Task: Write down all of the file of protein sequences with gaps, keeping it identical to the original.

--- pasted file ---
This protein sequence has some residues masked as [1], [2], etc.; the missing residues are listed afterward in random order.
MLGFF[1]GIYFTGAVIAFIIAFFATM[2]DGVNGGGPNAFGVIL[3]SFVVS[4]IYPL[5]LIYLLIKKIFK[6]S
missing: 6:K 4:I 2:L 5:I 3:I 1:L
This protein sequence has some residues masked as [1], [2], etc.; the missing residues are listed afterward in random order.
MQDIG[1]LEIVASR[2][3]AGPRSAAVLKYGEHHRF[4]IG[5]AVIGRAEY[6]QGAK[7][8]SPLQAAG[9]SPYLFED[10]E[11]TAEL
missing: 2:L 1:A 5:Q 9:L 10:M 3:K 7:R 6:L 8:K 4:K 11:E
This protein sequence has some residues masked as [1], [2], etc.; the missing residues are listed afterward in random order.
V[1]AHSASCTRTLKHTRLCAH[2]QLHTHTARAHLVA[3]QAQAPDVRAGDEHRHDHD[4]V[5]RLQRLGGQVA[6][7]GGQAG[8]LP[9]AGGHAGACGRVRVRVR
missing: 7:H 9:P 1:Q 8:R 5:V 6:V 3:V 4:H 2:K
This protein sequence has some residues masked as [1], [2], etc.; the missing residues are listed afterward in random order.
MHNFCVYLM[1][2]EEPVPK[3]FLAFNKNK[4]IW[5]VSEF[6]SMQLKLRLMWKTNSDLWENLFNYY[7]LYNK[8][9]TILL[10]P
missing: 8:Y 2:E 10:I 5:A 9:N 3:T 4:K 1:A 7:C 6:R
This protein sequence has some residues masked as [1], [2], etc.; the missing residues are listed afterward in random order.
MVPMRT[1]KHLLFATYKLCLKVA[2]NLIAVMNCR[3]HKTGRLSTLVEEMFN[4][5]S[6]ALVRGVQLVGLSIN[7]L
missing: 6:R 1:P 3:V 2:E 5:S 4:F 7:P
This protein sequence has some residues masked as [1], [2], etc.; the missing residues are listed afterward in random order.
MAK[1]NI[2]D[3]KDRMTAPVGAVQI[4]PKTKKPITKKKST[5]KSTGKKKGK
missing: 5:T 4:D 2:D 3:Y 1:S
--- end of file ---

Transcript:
This protein sequence has some residues masked as [1], [2], etc.; the missing residues are listed afterward in random order.
MLGFF[1]GIYFTGAVIAFIIAFFATM[2]DGVNGGGPNAFGVIL[3]SFVVS[4]IYPL[5]LIYLLIKKIFK[6]S
missing: 6:K 4:I 2:L 5:I 3:I 1:L
This protein sequence has some residues masked as [1], [2], etc.; the missing residues are listed afterward in random order.
MQDIG[1]LEIVASR[2][3]AGPRSAAVLKYGEHHRF[4]IG[5]AVIGRAEY[6]QGAK[7][8]SPLQAAG[9]SPYLFED[10]E[11]TAEL
missing: 2:L 1:A 5:Q 9:L 10:M 3:K 7:R 6:L 8:K 4:K 11:E
This protein sequence has some residues masked as [1], [2], etc.; the missing residues are listed afterward in random order.
V[1]AHSASCTRTLKHTRLCAH[2]QLHTHTARAHLVA[3]QAQAPDVRAGDEHRHDHD[4]V[5]RLQRLGGQVA[6][7]GGQAG[8]LP[9]AGGHAGACGRVRVRVR
missing: 7:H 9:P 1:Q 8:R 5:V 6:V 3:V 4:H 2:K
This protein sequence has some residues masked as [1], [2], etc.; the missing residues are listed afterward in random order.
MHNFCVYLM[1][2]EEPVPK[3]FLAFNKNK[4]IW[5]VSEF[6]SMQLKLRLMWKTNSDLWENLFNYY[7]LYNK[8][9]TILL[10]P
missing: 8:Y 2:E 10:I 5:A 9:N 3:T 4:K 1:A 7:C 6:R
This protein sequence has some residues masked as [1], [2], etc.; the missing residues are listed afterward in random order.
MVPMRT[1]KHLLFATYKLCLKVA[2]NLIAVMNCR[3]HKTGRLSTLVEEMFN[4][5]S[6]ALVRGVQLVGLSIN[7]L
missing: 6:R 1:P 3:V 2:E 5:S 4:F 7:P
This protein sequence has some residues masked as [1], [2], etc.; the missing residues are listed afterward in random order.
MAK[1]NI[2]D[3]KDRMTAPVGAVQI[4]PKTKKPITKKKST[5]KSTGKKKGK
missing: 5:T 4:D 2:D 3:Y 1:S